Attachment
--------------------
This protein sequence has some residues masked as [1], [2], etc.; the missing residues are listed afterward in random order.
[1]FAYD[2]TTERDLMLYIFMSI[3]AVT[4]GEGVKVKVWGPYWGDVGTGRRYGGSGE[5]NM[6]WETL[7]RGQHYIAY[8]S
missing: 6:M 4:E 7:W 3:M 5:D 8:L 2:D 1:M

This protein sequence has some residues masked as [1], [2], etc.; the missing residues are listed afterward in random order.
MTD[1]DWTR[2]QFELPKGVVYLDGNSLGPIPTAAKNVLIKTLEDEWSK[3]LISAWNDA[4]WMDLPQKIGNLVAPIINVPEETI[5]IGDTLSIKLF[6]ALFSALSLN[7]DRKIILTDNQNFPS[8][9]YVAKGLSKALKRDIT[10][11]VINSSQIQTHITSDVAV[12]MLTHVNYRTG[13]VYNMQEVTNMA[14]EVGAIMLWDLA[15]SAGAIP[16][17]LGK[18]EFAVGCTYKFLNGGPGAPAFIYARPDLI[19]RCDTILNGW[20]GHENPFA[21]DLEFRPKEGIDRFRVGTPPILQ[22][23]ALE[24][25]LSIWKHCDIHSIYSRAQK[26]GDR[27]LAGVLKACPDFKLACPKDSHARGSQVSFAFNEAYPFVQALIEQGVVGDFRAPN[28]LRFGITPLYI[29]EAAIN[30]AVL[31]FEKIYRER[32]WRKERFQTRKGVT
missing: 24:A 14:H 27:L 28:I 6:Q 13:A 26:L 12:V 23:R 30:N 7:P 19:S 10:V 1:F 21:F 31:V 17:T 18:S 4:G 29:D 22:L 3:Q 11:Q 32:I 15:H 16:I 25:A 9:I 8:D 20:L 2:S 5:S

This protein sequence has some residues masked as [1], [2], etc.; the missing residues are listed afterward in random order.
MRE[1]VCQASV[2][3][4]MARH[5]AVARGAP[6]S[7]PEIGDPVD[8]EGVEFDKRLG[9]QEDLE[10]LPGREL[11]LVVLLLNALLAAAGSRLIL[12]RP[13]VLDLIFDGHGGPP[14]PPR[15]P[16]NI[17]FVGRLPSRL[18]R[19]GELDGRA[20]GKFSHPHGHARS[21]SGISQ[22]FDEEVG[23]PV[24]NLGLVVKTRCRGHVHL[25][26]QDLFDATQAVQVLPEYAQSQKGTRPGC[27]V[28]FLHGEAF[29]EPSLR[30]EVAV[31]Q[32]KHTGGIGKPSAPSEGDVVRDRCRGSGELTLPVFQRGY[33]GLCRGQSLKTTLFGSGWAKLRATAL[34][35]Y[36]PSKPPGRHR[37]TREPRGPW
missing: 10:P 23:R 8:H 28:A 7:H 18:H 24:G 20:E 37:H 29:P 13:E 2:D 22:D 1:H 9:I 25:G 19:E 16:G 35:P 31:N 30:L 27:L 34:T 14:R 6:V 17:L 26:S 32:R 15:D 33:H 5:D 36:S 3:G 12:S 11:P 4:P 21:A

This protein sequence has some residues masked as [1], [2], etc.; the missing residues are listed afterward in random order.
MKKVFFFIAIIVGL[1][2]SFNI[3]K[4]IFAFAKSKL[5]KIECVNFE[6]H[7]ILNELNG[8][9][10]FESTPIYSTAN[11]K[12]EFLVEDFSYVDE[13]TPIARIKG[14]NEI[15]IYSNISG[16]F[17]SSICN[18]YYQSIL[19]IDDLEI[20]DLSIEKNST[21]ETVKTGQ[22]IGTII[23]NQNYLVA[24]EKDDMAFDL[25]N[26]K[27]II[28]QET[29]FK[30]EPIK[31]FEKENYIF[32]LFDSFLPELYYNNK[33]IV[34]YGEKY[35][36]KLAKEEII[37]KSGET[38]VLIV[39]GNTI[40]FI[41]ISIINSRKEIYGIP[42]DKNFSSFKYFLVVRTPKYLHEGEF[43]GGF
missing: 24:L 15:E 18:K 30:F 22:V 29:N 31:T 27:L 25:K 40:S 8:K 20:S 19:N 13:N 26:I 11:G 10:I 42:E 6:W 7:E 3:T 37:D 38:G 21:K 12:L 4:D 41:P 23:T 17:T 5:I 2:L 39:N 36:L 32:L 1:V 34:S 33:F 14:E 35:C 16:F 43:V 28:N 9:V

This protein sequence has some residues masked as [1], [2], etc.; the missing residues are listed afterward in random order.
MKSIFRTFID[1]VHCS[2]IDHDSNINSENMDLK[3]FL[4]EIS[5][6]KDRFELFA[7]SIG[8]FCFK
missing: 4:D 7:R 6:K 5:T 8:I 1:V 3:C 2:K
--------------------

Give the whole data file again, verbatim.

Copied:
This protein sequence has some residues masked as [1], [2], etc.; the missing residues are listed afterward in random order.
[1]FAYD[2]TTERDLMLYIFMSI[3]AVT[4]GEGVKVKVWGPYWGDVGTGRRYGGSGE[5]NM[6]WETL[7]RGQHYIAY[8]S
missing: 6:M 4:E 7:W 3:M 5:D 8:L 2:D 1:M

This protein sequence has some residues masked as [1], [2], etc.; the missing residues are listed afterward in random order.
MTD[1]DWTR[2]QFELPKGVVYLDGNSLGPIPTAAKNVLIKTLEDEWSK[3]LISAWNDA[4]WMDLPQKIGNLVAPIINVPEETI[5]IGDTLSIKLF[6]ALFSALSLN[7]DRKIILTDNQNFPS[8][9]YVAKGLSKALKRDIT[10][11]VINSSQIQTHITSDVAV[12]MLTHVNYRTG[13]VYNMQEVTNMA[14]EVGAIMLWDLA[15]SAGAIP[16][17]LGK[18]EFAVGCTYKFLNGGPGAPAFIYARPDLI[19]RCDTILNGW[20]GHENPFA[21]DLEFRPKEGIDRFRVGTPPILQ[22][23]ALE[24][25]LSIWKHCDIHSIYSRAQK[26]GDR[27]LAGVLKACPDFKLACPKDSHARGSQVSFAFNEAYPFVQALIEQGVVGDFRAPN[28]LRFGITPLYI[29]EAAIN[30]AVL[31]FEKIYRER[32]WRKERFQTRKGVT
missing: 24:A 14:H 27:L 28:I 6:Q 13:A 26:L 12:V 23:R 30:N 7:P 19:S 10:V 1:F 21:F 31:V 17:T 18:S 4:G 29:D 22:L 3:Q 11:Q 32:I 15:H 16:I 25:A 9:I 8:D 20:L 2:S 5:S

This protein sequence has some residues masked as [1], [2], etc.; the missing residues are listed afterward in random order.
MRE[1]VCQASV[2][3][4]MARH[5]AVARGAP[6]S[7]PEIGDPVD[8]EGVEFDKRLG[9]QEDLE[10]LPGREL[11]LVVLLLNALLAAAGSRLIL[12]RP[13]VLDLIFDGHGGPP[14]PPR[15]P[16]NI[17]FVGRLPSRL[18]R[19]GELDGRA[20]GKFSHPHGHARS[21]SGISQ[22]FDEEVG[23]PV[24]NLGLVVKTRCRGHVHL[25][26]QDLFDATQAVQVLPEYAQSQKGTRPGC[27]V[28]FLHGEAF[29]EPSLR[30]EVAV[31]Q[32]KHTGGIGKPSAPSEGDVVRDRCRGSGELTLPVFQRGY[33]GLCRGQSLKTTLFGSGWAKLRATAL[34][35]Y[36]PSKPPGRHR[37]TREPRGPW
missing: 10:P 23:R 8:H 28:A 7:H 18:H 24:G 20:E 37:H 29:P 13:E 2:D 22:D 1:H 9:I 25:G 19:E 16:G 35:P 31:N 30:L 27:L 34:T 14:R 6:V 17:L 26:S 32:R 15:D 33:H 5:D 36:S 3:G 12:S 11:P 4:P 21:A

This protein sequence has some residues masked as [1], [2], etc.; the missing residues are listed afterward in random order.
MKKVFFFIAIIVGL[1][2]SFNI[3]K[4]IFAFAKSKL[5]KIECVNFE[6]H[7]ILNELNG[8][9][10]FESTPIYSTAN[11]K[12]EFLVEDFSYVDE[13]TPIARIKG[14]NEI[15]IYSNISG[16]F[17]SSICN[18]YYQSIL[19]IDDLEI[20]DLSIEKNST[21]ETVKTGQ[22]IGTII[23]NQNYLVA[24]EKDDMAFDL[25]N[26]K[27]II[28]QET[29]FK[30]EPIK[31]FEKENYIF[32]LFDSFLPELYYNNK[33]IV[34]YGEKY[35][36]KLAKEEII[37]KSGET[38]VLIV[39]GNTI[40]FI[41]ISIINSRKEIYGIP[42]DKNFSSFKYFLVVRTPKYLHEGEF[43]GGF
missing: 24:L 15:E 18:K 30:F 22:V 29:N 31:T 27:L 25:K 40:S 8:K 20:S 19:N 13:N 26:I 11:G 10:I 42:E 6:W 7:E 3:T 37:D 38:G 21:K 12:L 4:D 41:P 23:T 17:T 5:I 2:L 39:N 36:L 32:L 1:V 34:S 33:F 14:E 35:C 16:F 43:V 28:N 9:V

This protein sequence has some residues masked as [1], [2], etc.; the missing residues are listed afterward in random order.
MKSIFRTFID[1]VHCS[2]IDHDSNINSENMDLK[3]FL[4]EIS[5][6]KDRFELFA[7]SIG[8]FCFK
missing: 4:D 7:R 6:K 5:T 8:I 1:V 3:C 2:K